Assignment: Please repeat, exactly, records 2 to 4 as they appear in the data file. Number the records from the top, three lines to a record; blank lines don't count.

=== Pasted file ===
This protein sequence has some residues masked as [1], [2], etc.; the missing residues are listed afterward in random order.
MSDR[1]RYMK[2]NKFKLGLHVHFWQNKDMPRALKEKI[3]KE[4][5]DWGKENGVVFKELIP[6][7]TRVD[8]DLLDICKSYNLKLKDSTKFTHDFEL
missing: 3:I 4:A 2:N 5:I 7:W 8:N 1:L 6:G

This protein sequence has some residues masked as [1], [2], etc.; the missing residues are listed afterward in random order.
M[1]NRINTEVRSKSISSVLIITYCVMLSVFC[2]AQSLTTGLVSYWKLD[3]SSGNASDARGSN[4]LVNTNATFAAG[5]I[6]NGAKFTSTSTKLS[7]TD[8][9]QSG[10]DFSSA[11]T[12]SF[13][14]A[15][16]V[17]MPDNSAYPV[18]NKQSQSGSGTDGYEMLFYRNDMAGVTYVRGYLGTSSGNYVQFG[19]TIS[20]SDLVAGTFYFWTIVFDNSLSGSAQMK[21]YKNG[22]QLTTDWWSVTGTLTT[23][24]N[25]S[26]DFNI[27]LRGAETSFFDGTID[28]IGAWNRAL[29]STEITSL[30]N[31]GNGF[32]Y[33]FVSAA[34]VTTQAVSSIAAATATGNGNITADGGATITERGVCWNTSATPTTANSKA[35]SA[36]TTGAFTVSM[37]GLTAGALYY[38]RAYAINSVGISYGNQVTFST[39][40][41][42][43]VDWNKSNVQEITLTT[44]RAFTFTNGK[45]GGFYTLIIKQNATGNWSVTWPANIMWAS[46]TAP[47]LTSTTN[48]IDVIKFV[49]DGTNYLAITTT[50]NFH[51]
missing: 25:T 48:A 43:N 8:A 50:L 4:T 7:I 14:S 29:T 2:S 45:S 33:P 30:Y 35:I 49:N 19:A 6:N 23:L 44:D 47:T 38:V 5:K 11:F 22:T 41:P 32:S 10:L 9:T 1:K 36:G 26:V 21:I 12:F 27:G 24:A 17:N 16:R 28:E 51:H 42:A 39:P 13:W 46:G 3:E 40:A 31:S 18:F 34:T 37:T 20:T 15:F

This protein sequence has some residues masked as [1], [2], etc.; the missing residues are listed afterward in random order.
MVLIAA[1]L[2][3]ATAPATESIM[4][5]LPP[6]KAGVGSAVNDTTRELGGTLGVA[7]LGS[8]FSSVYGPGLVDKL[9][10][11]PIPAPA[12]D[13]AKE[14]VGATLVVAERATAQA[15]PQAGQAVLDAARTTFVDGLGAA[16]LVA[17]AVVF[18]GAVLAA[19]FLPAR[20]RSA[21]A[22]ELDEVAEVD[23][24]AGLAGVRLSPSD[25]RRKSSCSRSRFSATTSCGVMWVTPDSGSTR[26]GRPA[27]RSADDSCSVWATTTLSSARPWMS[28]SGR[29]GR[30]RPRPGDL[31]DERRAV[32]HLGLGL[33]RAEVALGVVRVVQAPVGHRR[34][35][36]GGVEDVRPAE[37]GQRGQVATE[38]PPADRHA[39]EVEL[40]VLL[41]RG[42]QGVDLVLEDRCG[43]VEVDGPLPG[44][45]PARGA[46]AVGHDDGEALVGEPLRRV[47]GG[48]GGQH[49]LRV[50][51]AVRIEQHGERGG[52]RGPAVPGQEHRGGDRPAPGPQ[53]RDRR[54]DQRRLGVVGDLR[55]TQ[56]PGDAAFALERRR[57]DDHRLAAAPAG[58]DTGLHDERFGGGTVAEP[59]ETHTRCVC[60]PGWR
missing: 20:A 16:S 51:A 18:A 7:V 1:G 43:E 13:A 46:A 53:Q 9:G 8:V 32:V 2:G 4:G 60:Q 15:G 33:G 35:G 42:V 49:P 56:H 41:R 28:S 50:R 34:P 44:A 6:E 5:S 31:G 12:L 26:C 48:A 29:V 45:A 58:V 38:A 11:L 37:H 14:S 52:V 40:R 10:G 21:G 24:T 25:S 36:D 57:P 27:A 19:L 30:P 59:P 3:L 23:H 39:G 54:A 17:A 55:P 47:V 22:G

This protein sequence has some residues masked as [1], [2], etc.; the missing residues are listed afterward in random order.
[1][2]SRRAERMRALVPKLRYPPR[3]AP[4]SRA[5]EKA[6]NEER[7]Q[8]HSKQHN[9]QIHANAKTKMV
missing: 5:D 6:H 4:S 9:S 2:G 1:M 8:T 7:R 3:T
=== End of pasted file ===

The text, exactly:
This protein sequence has some residues masked as [1], [2], etc.; the missing residues are listed afterward in random order.
M[1]NRINTEVRSKSISSVLIITYCVMLSVFC[2]AQSLTTGLVSYWKLD[3]SSGNASDARGSN[4]LVNTNATFAAG[5]I[6]NGAKFTSTSTKLS[7]TD[8][9]QSG[10]DFSSA[11]T[12]SF[13][14]A[15][16]V[17]MPDNSAYPV[18]NKQSQSGSGTDGYEMLFYRNDMAGVTYVRGYLGTSSGNYVQFG[19]TIS[20]SDLVAGTFYFWTIVFDNSLSGSAQMK[21]YKNG[22]QLTTDWWSVTGTLTT[23][24]N[25]S[26]DFNI[27]LRGAETSFFDGTID[28]IGAWNRAL[29]STEITSL[30]N[31]GNGF[32]Y[33]FVSAA[34]VTTQAVSSIAAATATGNGNITADGGATITERGVCWNTSATPTTANSKA[35]SA[36]TTGAFTVSM[37]GLTAGALYY[38]RAYAINSVGISYGNQVTFST[39][40][41][42][43]VDWNKSNVQEITLTT[44]RAFTFTNGK[45]GGFYTLIIKQNATGNWSVTWPANIMWAS[46]TAP[47]LTSTTN[48]IDVIKFV[49]DGTNYLAITTT[50]NFH[51]
missing: 25:T 48:A 43:N 8:A 50:L 4:T 7:I 14:S 29:T 2:S 45:S 33:P 30:Y 35:I 49:N 19:A 6:N 23:L 44:D 47:T 38:V 5:K 11:F 22:T 41:P 32:S 10:L 9:T 1:K 36:G 26:V 21:I 12:F 27:G 24:A 17:N 16:R 28:E 51:H 42:A 39:P 13:W 46:G 3:E 40:A 31:S 18:F 34:T 37:T 20:T 15:F

This protein sequence has some residues masked as [1], [2], etc.; the missing residues are listed afterward in random order.
MVLIAA[1]L[2][3]ATAPATESIM[4][5]LPP[6]KAGVGSAVNDTTRELGGTLGVA[7]LGS[8]FSSVYGPGLVDKL[9][10][11]PIPAPA[12]D[13]AKE[14]VGATLVVAERATAQA[15]PQAGQAVLDAARTTFVDGLGAA[16]LVA[17]AVVF[18]GAVLAA[19]FLPAR[20]RSA[21]A[22]ELDEVAEVD[23][24]AGLAGVRLSPSD[25]RRKSSCSRSRFSATTSCGVMWVTPDSGSTR[26]GRPA[27]RSADDSCSVWATTTLSSARPWMS[28]SGR[29]GR[30]RPRPGDL[31]DERRAV[32]HLGLGL[33]RAEVALGVVRVVQAPVGHRR[34][35][36]GGVEDVRPAE[37]GQRGQVATE[38]PPADRHA[39]EVEL[40]VLL[41]RG[42]QGVDLVLEDRCG[43]VEVDGPLPG[44][45]PARGA[46]AVGHDDGEALVGEPLRRV[47]GG[48]GGQH[49]LRV[50][51]AVRIEQHGERGG[52]RGPAVPGQEHRGGDRPAPGPQ[53]RDRR[54]DQRRLGVVGDLR[55]TQ[56]PGDAAFALERRR[57]DDHRLAAAPAG[58]DTGLHDERFGGGTVAEP[59]ETHTRCVC[60]PGWR
missing: 20:A 16:S 51:A 18:A 7:V 1:G 43:E 13:A 46:A 53:Q 9:G 8:V 32:V 2:G 4:G 60:Q 15:G 33:G 35:G 42:V 49:P 56:H 41:R 28:S 50:R 34:P 44:A 6:E 5:S 31:G 12:L 26:C 48:A 29:V 45:A 58:V 38:A 11:L 37:H 14:S 52:V 40:R 10:G 21:G 24:T 25:S 36:D 57:P 27:A 19:L 30:P 59:P 3:L 23:H 39:G 54:A 17:A 55:P 47:V 22:G

This protein sequence has some residues masked as [1], [2], etc.; the missing residues are listed afterward in random order.
[1][2]SRRAERMRALVPKLRYPPR[3]AP[4]SRA[5]EKA[6]NEER[7]Q[8]HSKQHN[9]QIHANAKTKMV
missing: 5:D 6:H 4:S 9:S 2:G 1:M 8:T 7:R 3:T